The concept of the paradigm, with it’s emphasis on the biological process of ventilation, is now gaining credibility. Although this is not always evident, the ventilation system is always limited, and near the limit of it’s ability to provide adequate indoor air changes. The components of the design that govern air change are:
The air exchange rate.
The problem with the emerging ventilation paradigm is that it can be derived exclusively from scientific literature. In order to implement it, a comprehensive understanding of indoor environments and how the design of buildings affects them, is needed. As a result, it is often misunderstood and neglected. Even main stream code organizations such as BOMA are unaware of the biological aspects of ventilation and IAQ, and many engineers lack the prerequisite knowledge and experience to design buildings in accordance with the biological paradigm.
Where has ventilation gone wrong?
On one hand, the paradigm of the past — the ventilation comfort model (VCM) — was not entirely correct either. This concept was developed to describe the indoor climate conditions experienced by healthy individuals in good physical condition, who need to be referenced for the purposes of establishing standards and codes for ventilation. In actual fact, convenience prevailed and the VCM became the de facto standard for determining the design of residential and schools ventilation systems. The VCM is still being taught at technical schools, and is widely applied in the of buildings.
In hindsight, it is easy to identify the shortcomings of the VCM:
· the model was technically dubious;
· it did not account for the multitude of respiratory illnesses; and
· it did not take into account the effects of people who are not in good physical condition, or who have certain respiratory illnesses.
Conceptually, a paradigm shift is long overdue. This will only happen when the real problems of buildings are identified, understood and appreciated by designers and building owners alike.
Natural ventilation should not be compromised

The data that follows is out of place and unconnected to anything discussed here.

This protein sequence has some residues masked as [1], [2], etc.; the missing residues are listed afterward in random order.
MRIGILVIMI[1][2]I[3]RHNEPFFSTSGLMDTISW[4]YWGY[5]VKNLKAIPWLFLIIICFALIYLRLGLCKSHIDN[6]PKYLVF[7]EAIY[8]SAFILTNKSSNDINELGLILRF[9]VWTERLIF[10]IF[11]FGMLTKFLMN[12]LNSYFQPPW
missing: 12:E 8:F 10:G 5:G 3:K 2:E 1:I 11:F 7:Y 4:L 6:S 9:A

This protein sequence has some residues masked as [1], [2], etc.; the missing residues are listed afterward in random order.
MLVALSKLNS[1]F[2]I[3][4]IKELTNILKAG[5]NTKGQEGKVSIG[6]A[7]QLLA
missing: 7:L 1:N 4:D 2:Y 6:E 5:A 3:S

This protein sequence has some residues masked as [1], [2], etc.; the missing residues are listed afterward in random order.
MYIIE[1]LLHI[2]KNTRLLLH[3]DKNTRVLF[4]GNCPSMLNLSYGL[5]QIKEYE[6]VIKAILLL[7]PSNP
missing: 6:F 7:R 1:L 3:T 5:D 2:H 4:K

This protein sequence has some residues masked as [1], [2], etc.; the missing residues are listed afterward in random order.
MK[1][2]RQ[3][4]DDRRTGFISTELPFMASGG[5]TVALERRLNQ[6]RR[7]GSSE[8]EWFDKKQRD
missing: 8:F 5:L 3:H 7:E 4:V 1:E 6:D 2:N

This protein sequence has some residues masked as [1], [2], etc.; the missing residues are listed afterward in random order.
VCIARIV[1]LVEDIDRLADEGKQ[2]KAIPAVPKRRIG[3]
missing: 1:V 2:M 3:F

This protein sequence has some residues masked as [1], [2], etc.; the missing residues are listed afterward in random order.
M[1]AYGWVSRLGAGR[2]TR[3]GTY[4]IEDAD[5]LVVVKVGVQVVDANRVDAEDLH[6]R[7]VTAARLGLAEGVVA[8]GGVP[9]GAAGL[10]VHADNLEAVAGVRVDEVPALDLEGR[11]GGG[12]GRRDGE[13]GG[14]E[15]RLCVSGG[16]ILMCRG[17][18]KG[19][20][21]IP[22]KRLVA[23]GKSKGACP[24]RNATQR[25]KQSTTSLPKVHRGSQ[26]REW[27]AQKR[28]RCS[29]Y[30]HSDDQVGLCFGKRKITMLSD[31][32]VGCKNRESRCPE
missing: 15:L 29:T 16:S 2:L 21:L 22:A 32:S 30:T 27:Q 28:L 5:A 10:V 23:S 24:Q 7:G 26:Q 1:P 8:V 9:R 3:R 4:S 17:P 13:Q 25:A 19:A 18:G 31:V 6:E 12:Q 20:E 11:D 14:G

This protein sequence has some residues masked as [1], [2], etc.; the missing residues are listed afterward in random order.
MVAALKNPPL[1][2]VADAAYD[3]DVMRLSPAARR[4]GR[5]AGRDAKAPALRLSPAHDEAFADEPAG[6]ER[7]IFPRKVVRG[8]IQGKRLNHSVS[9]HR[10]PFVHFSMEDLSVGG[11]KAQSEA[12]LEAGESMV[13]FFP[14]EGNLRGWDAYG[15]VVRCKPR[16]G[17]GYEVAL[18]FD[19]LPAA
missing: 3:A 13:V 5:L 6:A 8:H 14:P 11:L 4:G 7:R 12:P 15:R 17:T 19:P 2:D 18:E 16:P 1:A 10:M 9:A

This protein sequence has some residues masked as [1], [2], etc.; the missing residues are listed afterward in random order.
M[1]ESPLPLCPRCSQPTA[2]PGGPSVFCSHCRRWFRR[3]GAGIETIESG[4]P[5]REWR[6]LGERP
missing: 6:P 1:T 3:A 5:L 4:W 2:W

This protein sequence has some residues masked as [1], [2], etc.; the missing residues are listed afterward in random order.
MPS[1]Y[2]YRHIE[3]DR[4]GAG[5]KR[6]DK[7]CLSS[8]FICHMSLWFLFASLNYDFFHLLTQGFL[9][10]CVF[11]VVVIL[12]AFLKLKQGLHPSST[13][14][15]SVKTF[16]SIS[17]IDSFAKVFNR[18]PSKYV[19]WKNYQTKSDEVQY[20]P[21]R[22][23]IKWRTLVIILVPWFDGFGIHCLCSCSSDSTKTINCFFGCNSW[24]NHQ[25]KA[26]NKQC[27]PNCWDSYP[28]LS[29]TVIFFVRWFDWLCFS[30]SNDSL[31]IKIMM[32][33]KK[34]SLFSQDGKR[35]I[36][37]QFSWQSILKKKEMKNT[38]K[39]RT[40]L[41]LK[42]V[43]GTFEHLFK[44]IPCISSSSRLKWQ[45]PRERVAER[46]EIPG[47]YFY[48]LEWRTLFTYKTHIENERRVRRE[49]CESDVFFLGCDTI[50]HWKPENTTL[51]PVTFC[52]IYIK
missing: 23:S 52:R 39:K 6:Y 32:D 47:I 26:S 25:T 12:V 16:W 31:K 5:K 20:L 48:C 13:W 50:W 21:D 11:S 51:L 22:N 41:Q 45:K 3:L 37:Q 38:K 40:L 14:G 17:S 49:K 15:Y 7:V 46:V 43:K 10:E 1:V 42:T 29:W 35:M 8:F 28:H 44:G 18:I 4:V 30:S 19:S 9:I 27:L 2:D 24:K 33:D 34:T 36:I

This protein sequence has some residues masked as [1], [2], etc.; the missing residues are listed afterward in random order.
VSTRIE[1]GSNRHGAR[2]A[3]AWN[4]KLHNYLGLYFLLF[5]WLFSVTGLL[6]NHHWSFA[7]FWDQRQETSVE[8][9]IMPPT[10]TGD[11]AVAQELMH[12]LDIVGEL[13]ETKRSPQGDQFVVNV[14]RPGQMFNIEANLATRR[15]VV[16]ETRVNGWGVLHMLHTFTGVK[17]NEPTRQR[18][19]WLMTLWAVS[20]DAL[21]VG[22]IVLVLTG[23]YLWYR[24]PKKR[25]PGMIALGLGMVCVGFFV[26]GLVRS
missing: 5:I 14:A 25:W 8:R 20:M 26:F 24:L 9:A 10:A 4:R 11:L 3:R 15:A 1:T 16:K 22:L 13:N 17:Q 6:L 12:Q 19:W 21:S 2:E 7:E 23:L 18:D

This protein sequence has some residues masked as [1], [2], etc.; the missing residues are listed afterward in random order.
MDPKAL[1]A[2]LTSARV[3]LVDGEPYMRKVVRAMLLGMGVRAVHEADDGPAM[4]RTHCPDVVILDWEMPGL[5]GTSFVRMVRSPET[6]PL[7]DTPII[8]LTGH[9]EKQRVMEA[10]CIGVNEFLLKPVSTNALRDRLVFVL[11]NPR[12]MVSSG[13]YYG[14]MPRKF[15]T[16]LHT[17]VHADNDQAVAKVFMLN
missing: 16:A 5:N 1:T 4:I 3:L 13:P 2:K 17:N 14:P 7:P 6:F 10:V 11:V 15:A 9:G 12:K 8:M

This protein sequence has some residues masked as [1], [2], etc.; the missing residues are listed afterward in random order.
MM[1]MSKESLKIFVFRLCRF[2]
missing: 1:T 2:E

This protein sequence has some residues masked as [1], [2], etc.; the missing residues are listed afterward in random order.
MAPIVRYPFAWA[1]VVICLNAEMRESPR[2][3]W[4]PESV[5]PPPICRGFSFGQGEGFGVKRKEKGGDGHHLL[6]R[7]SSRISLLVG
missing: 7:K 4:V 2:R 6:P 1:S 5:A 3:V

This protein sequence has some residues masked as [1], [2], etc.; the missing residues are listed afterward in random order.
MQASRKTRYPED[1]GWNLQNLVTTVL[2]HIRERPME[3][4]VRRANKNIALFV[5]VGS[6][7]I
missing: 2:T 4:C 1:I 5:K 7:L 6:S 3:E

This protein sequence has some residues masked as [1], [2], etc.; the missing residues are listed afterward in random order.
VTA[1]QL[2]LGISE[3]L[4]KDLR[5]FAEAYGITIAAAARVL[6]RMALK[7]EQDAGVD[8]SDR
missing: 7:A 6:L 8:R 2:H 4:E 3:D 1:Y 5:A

It is easy to identify buildings that have compromised natural ventilation, with the consequent detrimental effects on IAQ and occupant comfort. These buildings operate in an artificial thermodynamic equilibrium, where the ventilation supply is re-circulated with the indoor air, resulting in a constant concentration of contaminants re-circulated with the air flow. Indoor air quality is variable and often sub-standard, making occupants more susceptible to disease. In buildings with good IAQ, occupants exhibit less illness and accident rates are lower.
Natural ventilation is the most cost effective approach to reducing the energy consumption of a building. Compromising natural ventilation for energy issues, is a lose – lose proposition. It is counterproductive to design buildings this way.
How do we learn about our buildings?
Physicians, homeowners, building owners and the public need to understand that the existing design is flawed. Today, buildings are designed from the perspective of how buildings work, rather than how we work and live in them. It is believed that buildings fail, rather than occupants or occupants fail buildings. The same symptoms are always being sought and treated, rather than the true cause.
Natural ventilation to improve air quality must be designed into buildings rather than left to chance. An individual’s comfort is often compromised by the residence itself, and a building’s operating costs are frequently un-necessarily high. Buildings should be designed to optimize requirements, not to satisfy codes and standards. Codes and standards should serve the needs of buildings — they should not determine them.
As engineers and designers, we should be required to know how buildings work, rather than design to satisfy Codes and Standards that are too often based on the VCM, which is highly inappropriate for schools and residences.
· Ventilation, a necessary evil by Charles G. Straube
· Ventilation and Indoor Air Quality, Field Guide by David J. Billings, Ph.D and